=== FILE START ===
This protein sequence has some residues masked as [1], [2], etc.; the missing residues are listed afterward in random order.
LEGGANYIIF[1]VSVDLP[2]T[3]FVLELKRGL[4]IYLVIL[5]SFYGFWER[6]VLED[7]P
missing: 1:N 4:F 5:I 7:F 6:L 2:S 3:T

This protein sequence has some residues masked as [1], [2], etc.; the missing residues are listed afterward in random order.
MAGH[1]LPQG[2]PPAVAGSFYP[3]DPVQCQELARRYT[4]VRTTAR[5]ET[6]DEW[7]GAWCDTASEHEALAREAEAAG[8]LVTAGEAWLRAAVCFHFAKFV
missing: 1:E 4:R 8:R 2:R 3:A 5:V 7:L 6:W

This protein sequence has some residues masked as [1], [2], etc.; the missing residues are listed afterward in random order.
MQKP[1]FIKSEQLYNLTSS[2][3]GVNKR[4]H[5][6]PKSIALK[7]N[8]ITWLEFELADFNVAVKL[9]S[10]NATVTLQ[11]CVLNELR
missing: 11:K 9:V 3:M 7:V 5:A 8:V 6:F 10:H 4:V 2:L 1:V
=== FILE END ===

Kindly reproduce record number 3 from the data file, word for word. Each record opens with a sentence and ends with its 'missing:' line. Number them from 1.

This protein sequence has some residues masked as [1], [2], etc.; the missing residues are listed afterward in random order.
MQKP[1]FIKSEQLYNLTSS[2][3]GVNKR[4]H[5][6]PKSIALK[7]N[8]ITWLEFELADFNVAVKL[9]S[10]NATVTLQ[11]CVLNELR
missing: 11:K 9:V 3:M 7:V 5:A 8:V 6:F 10:H 4:V 2:L 1:V